By Kate Jenkins
I want you to imagine a scientist. They might be wearing a white coat and strange-looking lab goggles, perhaps they are a chemist. Did you picture a man? When I did this test, I pictured a man, as did the thousands at Yale University who were tested. Now picture an engineer. You’re likely thinking of a woman since you’ve been exposed to the male bias, but it’s also likely you pictured a white woman. Rest assured, so did I. Perhaps what is more shocking is when Chinese children, who had spent all their life in China, were asked how they picture a scientist they drew a white male. So why do we have such a specific image of what a scientist looks like?
Societal norms and stereotypes influence everything we do from a young age. Indeed, even the toys we interact with during childhood have a profound impact on how we perceive different spaces and who occupies them.
In toy stores, it is clear which aisle is marketed towards the boys and which is marketed towards the girls. The boys’ aisle overflows with construction toys, make-believe science experiments and erupting volcanos. On the other hand, the girls’ aisle is littered with princess dresses, pretend washing machines and fake babies, some of which are so advanced they have actual tears. I’m not saying there is no place for these toys, I happened to love my hot pink washing machine. Yet, the example of the toy store demonstrates just how early we begin recognising what mould society would have us take.
It is frequently argued that biology influences male dominance within STEM (science, technology, engineering, and mathematics) as different skill sets emerge from different genders. Yet, countless studies have shown that this is simply not the case.
Arguably, the most significant difference between the sexes is the socially constructed feeling of ‘belonging’ and feeling ‘outcast’ in STEM. Luigi Gzuiso studied this sense of belonging by comparing the gender gap within STEM experienced by different countries. Gzuiso found that in countries such as turkey where gender neutrality and equality is scarce, the gender gap is greater. However, in countries such as Norway where an emphasis is placed on equal opportunity and gender neutrality, the gap was much smaller. This, therefore, illustrates how male dominance in STEM is socially constructed and exacerbated by the under-representation of women and minority groups.
Although women make up roughly 50% of the overall workforce, they only make up 24% of the STEM workforce. We’ve seen an increase of 50.1% of women embarking on STEM undergraduate courses. Yet, less than 30% of the world’s researchers are women. The discrepancy between women in STEM careers and those completing degrees is rooted in institutionalised bias, which prevents progress in the workplace.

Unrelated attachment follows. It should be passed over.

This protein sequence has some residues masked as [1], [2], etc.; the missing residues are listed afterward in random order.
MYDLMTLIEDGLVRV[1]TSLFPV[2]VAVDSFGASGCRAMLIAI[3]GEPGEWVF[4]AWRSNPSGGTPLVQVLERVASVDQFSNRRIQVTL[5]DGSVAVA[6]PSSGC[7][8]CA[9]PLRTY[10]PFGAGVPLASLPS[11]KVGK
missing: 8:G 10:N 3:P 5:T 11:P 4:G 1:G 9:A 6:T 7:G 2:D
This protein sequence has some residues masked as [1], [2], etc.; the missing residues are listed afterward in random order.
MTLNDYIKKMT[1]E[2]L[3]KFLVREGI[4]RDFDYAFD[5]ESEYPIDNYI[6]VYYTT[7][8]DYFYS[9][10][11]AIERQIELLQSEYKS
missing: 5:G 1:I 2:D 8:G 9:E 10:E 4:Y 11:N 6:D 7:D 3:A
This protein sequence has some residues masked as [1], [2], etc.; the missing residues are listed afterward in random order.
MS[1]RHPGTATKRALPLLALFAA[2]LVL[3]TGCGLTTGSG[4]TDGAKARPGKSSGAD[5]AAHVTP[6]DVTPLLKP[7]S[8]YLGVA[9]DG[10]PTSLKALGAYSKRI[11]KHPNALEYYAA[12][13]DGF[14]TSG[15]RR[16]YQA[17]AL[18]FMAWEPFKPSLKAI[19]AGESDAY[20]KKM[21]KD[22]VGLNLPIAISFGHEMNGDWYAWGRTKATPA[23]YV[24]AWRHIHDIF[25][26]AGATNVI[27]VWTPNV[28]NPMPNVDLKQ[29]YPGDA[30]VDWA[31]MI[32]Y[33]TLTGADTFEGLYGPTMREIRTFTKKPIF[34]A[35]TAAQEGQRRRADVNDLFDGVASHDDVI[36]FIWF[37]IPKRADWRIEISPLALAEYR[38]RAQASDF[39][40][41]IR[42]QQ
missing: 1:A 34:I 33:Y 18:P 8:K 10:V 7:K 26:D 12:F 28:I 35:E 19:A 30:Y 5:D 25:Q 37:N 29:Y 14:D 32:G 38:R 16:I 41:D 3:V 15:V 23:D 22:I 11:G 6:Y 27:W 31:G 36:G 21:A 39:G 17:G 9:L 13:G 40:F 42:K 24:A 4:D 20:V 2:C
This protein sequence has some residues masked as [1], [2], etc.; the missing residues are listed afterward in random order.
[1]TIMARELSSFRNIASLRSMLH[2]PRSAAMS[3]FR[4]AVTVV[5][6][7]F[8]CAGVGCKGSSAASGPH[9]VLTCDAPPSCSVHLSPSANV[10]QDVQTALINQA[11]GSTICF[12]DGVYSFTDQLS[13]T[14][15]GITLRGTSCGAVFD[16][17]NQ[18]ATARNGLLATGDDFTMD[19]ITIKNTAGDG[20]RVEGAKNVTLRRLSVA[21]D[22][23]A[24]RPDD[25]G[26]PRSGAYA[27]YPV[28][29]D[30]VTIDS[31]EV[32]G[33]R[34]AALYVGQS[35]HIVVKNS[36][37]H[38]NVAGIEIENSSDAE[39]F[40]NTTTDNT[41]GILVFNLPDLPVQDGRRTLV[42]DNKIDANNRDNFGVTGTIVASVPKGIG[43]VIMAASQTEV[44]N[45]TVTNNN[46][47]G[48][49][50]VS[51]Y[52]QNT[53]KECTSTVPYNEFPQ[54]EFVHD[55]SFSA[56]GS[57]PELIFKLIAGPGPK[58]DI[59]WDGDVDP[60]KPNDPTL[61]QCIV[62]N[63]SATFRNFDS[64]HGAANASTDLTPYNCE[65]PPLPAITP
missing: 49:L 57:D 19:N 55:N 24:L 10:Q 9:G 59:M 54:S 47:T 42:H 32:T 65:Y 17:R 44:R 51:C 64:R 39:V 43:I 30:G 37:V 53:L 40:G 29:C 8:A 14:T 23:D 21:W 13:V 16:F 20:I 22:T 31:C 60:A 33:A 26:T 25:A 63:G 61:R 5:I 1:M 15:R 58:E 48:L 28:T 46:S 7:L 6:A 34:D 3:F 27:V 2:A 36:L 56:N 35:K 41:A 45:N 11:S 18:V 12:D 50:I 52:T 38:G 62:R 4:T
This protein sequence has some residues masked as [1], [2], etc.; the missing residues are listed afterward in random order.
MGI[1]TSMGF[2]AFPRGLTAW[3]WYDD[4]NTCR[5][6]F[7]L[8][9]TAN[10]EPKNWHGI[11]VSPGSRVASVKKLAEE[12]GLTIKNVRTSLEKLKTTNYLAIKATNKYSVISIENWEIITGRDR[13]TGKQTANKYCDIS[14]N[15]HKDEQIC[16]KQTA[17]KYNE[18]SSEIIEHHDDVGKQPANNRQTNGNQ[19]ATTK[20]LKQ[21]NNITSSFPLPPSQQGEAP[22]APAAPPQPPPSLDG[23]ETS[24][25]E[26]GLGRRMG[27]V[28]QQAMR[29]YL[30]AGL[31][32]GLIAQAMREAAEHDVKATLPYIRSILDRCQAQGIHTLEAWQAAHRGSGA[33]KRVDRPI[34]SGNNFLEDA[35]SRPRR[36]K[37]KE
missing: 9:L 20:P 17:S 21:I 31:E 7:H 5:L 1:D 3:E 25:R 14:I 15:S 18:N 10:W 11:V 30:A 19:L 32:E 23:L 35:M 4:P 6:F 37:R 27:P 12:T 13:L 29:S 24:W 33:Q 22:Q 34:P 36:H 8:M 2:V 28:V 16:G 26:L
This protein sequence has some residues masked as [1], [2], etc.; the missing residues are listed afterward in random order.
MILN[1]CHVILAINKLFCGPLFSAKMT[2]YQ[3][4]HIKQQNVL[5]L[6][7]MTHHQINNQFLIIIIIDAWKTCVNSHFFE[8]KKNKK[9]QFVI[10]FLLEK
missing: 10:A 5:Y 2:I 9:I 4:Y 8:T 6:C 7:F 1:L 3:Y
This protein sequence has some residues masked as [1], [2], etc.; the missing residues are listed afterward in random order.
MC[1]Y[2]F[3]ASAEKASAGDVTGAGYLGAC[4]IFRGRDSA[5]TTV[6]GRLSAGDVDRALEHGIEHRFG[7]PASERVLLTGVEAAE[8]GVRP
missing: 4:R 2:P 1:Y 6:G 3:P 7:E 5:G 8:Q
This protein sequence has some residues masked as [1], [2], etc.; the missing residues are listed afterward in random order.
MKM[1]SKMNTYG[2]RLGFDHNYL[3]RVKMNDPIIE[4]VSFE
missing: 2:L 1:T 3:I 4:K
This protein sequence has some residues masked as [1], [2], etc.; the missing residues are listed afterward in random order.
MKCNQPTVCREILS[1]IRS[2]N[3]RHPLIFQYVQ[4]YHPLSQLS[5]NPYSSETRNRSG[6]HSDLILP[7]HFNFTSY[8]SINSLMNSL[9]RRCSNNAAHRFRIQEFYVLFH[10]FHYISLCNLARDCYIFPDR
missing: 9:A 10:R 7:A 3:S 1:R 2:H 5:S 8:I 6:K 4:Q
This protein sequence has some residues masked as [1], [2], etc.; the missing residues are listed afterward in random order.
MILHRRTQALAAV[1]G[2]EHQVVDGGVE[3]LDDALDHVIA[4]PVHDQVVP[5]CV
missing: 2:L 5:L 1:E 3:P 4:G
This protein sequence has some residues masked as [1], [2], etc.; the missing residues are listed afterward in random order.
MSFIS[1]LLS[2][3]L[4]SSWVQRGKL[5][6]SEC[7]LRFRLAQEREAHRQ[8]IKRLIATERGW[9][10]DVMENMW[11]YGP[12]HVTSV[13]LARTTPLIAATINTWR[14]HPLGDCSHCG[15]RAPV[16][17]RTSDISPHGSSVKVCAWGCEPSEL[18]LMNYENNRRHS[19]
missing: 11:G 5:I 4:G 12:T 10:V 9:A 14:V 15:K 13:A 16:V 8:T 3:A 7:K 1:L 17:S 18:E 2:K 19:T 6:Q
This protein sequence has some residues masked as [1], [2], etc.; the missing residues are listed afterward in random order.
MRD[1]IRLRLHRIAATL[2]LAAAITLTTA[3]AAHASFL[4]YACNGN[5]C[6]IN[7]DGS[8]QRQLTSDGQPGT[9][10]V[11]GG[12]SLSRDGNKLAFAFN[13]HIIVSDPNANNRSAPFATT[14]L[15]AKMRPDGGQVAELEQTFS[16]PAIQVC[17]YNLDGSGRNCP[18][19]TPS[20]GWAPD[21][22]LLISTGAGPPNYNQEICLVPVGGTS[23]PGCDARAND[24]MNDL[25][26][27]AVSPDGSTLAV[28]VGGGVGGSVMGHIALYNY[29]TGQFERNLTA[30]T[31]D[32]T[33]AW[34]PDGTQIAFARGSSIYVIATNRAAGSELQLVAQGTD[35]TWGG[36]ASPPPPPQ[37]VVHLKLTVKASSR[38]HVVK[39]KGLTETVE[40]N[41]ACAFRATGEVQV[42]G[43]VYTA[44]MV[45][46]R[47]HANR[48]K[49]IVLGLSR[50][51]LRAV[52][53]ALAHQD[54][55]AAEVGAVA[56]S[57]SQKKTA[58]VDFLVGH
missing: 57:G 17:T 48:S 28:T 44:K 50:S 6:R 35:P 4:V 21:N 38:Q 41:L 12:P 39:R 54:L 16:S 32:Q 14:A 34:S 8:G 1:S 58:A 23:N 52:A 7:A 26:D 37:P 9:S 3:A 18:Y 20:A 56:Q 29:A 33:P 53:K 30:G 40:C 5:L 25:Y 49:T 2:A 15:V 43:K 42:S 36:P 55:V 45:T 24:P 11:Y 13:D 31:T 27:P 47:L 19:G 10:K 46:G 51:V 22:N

There is not enough support for women or minorities in workplaces designed by and for men. The Guardian found that 1/3 of women in STEM expect to quit the field within five years. This is due to barriers such as lack of access to jobs, especially more senior roles, and a lack of provisions to balance their careers with childcare. Furthermore, within the top tech firms in the UK, 70% of the top boards and senior executive teams didn’t have a single BAME member (Black, Asian and minority ethnic). In addition, only 8.1% of engineers were from BAME groups, and BAME women comprised less than 2%. The dire lack of representation is clear and influences who can picture themselves entering these careers.
Despite the rising number of women and minorities entering STEM careers over recent years, little has been done to break discriminatory barriers. An investigation from Yale University explored institutional biases by sending over a hundred institutions the same application for a lab manager role. The only difference: half had the name John and the other half, Jennifer. Across the board, ‘John’s’ application was rated more highly qualified and offered a 15% higher salary. A similar discriminatory bias was found when a further four applications were produced, two with a typically black name and two with a typically white name. For each name, there was a poor-quality application and a higher one. The poorly qualified white man was consistently rated higher than the highly qualified black man, even by companies that stated they prioritise diversity.
Discrimination in STEM is deeply rooted, and I believe the only way to correct it is to move towards a system promoting positive discrimination to prioritise diversification. To those who disagree with this on the grounds of maintaining meritocracy, I ask you to tell me what is meritocratic about this current system. This is a social justice issue that will not be corrected without the active promotion of under-represented groups. Representation is imperative to diversifying STEM, and maybe one day when asked to imagine a scientist we will imagine a diverse group of individuals like those we see in our everyday lives.
Illustration: Verity Laycock